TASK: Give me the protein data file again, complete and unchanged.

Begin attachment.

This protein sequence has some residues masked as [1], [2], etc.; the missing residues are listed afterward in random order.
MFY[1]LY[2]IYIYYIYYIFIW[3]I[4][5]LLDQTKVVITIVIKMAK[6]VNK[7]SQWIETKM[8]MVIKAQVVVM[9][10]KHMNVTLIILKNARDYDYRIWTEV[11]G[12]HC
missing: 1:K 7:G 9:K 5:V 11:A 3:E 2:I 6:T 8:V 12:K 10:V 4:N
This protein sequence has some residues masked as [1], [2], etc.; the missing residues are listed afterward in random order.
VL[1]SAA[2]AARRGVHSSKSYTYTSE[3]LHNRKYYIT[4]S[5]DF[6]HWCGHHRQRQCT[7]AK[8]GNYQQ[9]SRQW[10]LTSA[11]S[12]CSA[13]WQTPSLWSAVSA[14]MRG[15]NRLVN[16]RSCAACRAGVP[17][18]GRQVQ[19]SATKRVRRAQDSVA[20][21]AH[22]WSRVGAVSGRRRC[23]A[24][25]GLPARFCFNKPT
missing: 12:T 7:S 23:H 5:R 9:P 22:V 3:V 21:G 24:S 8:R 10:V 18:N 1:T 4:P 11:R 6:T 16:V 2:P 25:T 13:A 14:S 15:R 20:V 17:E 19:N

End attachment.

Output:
This protein sequence has some residues masked as [1], [2], etc.; the missing residues are listed afterward in random order.
MFY[1]LY[2]IYIYYIYYIFIW[3]I[4][5]LLDQTKVVITIVIKMAK[6]VNK[7]SQWIETKM[8]MVIKAQVVVM[9][10]KHMNVTLIILKNARDYDYRIWTEV[11]G[12]HC
missing: 1:K 7:G 9:K 5:V 11:A 3:E 2:I 6:T 8:V 12:K 10:V 4:N
This protein sequence has some residues masked as [1], [2], etc.; the missing residues are listed afterward in random order.
VL[1]SAA[2]AARRGVHSSKSYTYTSE[3]LHNRKYYIT[4]S[5]DF[6]HWCGHHRQRQCT[7]AK[8]GNYQQ[9]SRQW[10]LTSA[11]S[12]CSA[13]WQTPSLWSAVSA[14]MRG[15]NRLVN[16]RSCAACRAGVP[17][18]GRQVQ[19]SATKRVRRAQDSVA[20][21]AH[22]WSRVGAVSGRRRC[23]A[24][25]GLPARFCFNKPT
missing: 12:T 7:S 23:H 5:R 9:P 22:V 3:V 21:G 24:S 8:R 10:V 18:N 1:T 4:P 11:R 6:T 16:V 2:P 25:T 13:A 14:S 15:R 20:V 17:E 19:N